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Discussion Starter · #1 ·
As reported by The Plain Dealer:

A boy dies, and a gun debate is reignited
Holdup victim had concealed-carry permit
Tuesday, April 24, 2007
Damian G. Guevara and Patrick O'Donnell
Plain Dealer Reporters

Damon Wells is the man gun supporters were imagining when they fought for the right to carry concealed weapons.

He had a permit to carry his gun, and he had the gun on him when a pair of teenage thieves approached him Saturday night on his front porch in Cleveland.

When one of the youths pulled a gun, Wells drew his and shot one of the boys several times in the chest, police said. Arthur Buford, 15, died after stumbling away and collapsing on a sidewalk near East 134th Street and Kinsman Road.

City prosecutors decided Monday that Wells, 25, was justified and would not be charged for what appears to be the first time a concealed-carry permit holder has shot and killed an attacker.

Nonetheless, the shooting reignited the debate that flared three years ago when Ohio's concealed-carry law took effect.

Gun supporters said the weapon saved Wells' life. Opponents said it took Buford's - that the 15-year-old might be alive if a citizen had not been armed.

An angry throng of about 30 youths gathered Monday and set up a memorial at the intersection where Buford, a freshman at John F. Kennedy High School, died.

His cousin, Tameka Foster, 21, questioned why police did not punish Buford's shooter.

"They let that man run out freely," Foster said. "My cousin is dead."

Buford's accomplice disappeared after the shooting and had not been caught as of Monday night. Police found a .38-caliber handgun in the mail chute of a nearby house. They believe it belonged to Buford or the other suspect, Lt. Thomas Stacho said.

Police took a .40-caliber Smith and Wesson firearm from Wells as evidence, the police report shows.

Both sides of the gun debate said it was sad that a teenager died.

"It's tragic," said Jim Irvine, chairman of the Buckeye Firearms Association. "Anytime somebody dies, it's tragic, but it's hard to have any sympathy when he chose to have a gun and go threaten somebody's life."

rvine said it was "great that a potential victim is able to continue his life instead of having a criminal take it."

Toby Hoover, of the Ohio Coalition Against Gun Violence, said she had not heard of any other fatal shooting involving a concealed-carry permit holder.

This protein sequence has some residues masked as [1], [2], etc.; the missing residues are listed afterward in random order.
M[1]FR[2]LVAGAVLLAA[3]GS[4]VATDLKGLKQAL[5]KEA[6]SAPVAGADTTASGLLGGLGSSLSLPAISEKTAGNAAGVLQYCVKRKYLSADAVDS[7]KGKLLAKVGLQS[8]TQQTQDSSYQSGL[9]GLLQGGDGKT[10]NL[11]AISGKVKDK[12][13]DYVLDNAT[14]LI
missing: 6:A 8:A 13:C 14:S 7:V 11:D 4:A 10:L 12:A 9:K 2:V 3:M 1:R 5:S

"This is one of the few where they actually used it to stop a crime," Hoover said.

But, she said, "there's still a dead kid here."

A man who answered a phone number for Wells refused to comment and hung up. No one answered the door at Wells' home.

Plain Dealer reporters Jesse Tinsley and Brie Zeltner and researcher Cheryl Diamond contributed to this story.

The story can be found at; http://www.cleveland.com/news/plain...uyahoga/117740407596600.xml&coll=2&thispage=1

- Janq

Commentary:
Yet another real world demonstration of the community results toward what come upon we as lawful citizens defending ourselves and lives from criminals. Even as the criminal in this case was a child by age his actions and decisions were completely adult and in my mind as a citizen, parent, and potential prey he became an adult the moment he decided to team up with a buddy, grab a gun, and make the concious decison to attack a citizen at his home.
This man was completely within his rights by public law, morality, and the way of the jungle. Still though the BG is touted as the victim by the community and it's as though the citizen was supposed to play his part by rolling over and if necessary die too.
Be mindful if the worst of worst happens to you those amongst your own community may turn against you just as they have many times toward others including this case. Be prepared for that mentally and emotionally.
 

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sad that he was soo young - yet that he felt drivin to take up a weapon to commit crimes



it still amazes me that the BG's family sees nothing wrong with their kin's actions - but condems the victum of the crime